Secular resonance


A secular resonance is a type of orbital resonance between two bodies with synchronized precessional frequencies. In celestial mechanics, secular refers to the long-term motion of a system, and resonance is periods or frequencies being a simple numerical ratio of small integers. Typically, the synchronized precessions in secular resonances are between the rates of change of the argument of the periapses or the rates of change of the longitude of the ascending nodes of two system bodies.[1] Secular resonances can be used to study the long-term orbital evolution of asteroids and their families within the asteroid belt.

Description edit

Secular resonances occur when the precession of two orbits is synchronised (a precession of the perihelion, with frequency g, or the ascending node, with frequency s, or both). A small body (such as a small Solar System body) in secular resonance with a much larger one (such as a planet) will precess at the same rate as the large body. Over relatively short time periods (a million years or so), a secular resonance will change the eccentricity and the inclination of the small body.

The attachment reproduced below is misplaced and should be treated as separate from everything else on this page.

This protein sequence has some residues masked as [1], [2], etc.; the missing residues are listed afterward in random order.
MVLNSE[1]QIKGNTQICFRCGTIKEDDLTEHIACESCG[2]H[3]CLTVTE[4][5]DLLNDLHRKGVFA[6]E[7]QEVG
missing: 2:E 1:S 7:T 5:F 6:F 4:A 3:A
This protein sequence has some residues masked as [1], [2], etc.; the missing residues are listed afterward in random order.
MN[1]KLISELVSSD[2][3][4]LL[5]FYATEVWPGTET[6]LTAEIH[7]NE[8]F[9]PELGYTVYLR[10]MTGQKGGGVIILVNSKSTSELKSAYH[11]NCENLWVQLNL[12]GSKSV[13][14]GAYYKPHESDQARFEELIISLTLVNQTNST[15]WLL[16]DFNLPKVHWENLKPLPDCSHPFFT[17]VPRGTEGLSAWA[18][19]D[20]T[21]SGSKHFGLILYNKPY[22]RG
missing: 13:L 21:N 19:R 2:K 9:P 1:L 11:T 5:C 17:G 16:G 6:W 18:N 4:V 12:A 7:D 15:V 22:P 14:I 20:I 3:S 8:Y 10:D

One can distinguish between:

  • linear secular resonances between a body (no subscript) and a single other large perturbing body (e.g. a planet, subscript as numbered from the Sun), such as the ν6 = g − g6 secular resonance between asteroids and Saturn; and
  • nonlinear secular resonances, which are higher-order resonances, usually combination of linear resonances such as the z1 = (g − g6) + (s − s6), or the ν6 + ν5 = 2g − g6 − g5 resonances.[2]

ν6 resonance edit

A prominent example of a linear resonance is the ν6 secular resonance between asteroids and Saturn. Asteroids that approach Saturn have their eccentricity slowly increased until they become Mars-crossers, when they are usually ejected from the asteroid belt by a close encounter with Mars. The resonance forms the inner and "side" boundaries of the asteroid belt around 2 AU and at inclinations of about 20°.

See also edit

References edit

  1. ^ Murray, Carl D. (2000-02-13). Solar system dynamics. Dermott, S. F. Cambridge. ISBN 0521572959. OCLC 40857034.{{cite book}}: CS1 maint: location missing publisher (link)
  2. ^ V. Carruba, et al. (2005). "On the V-type asteroids outside the Vesta family". Astronomy & Astrophysics. 441 (2): 819. arXiv:astro-ph/0506656. Bibcode:2005A&A...441..819C. doi:10.1051/0004-6361:20053355. S2CID 18658829.